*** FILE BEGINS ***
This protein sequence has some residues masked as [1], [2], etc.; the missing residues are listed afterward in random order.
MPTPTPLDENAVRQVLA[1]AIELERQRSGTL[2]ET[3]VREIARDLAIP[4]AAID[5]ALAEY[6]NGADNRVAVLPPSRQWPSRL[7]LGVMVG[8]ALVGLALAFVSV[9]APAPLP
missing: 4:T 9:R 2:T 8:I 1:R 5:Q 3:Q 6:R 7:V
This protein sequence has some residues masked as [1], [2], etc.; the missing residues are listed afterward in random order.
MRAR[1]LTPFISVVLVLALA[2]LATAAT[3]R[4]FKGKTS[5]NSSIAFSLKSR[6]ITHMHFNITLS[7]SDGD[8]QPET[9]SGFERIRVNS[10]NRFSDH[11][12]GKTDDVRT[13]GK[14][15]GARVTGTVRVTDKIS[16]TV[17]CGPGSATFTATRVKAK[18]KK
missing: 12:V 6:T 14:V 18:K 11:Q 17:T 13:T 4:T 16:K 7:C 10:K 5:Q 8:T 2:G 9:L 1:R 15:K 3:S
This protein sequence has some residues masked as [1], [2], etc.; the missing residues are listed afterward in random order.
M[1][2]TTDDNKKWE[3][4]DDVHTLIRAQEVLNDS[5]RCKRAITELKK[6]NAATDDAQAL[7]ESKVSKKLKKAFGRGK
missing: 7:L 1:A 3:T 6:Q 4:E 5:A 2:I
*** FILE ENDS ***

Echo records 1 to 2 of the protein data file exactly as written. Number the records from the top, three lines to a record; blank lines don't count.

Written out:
This protein sequence has some residues masked as [1], [2], etc.; the missing residues are listed afterward in random order.
MPTPTPLDENAVRQVLA[1]AIELERQRSGTL[2]ET[3]VREIARDLAIP[4]AAID[5]ALAEY[6]NGADNRVAVLPPSRQWPSRL[7]LGVMVG[8]ALVGLALAFVSV[9]APAPLP
missing: 4:T 9:R 2:T 8:I 1:R 5:Q 3:Q 6:R 7:V
This protein sequence has some residues masked as [1], [2], etc.; the missing residues are listed afterward in random order.
MRAR[1]LTPFISVVLVLALA[2]LATAAT[3]R[4]FKGKTS[5]NSSIAFSLKSR[6]ITHMHFNITLS[7]SDGD[8]QPET[9]SGFERIRVNS[10]NRFSDH[11][12]GKTDDVRT[13]GK[14][15]GARVTGTVRVTDKIS[16]TV[17]CGPGSATFTATRVKAK[18]KK
missing: 12:V 6:T 14:V 18:K 11:Q 17:T 13:T 4:T 16:K 7:C 10:K 5:Q 8:T 2:G 9:L 1:R 15:K 3:S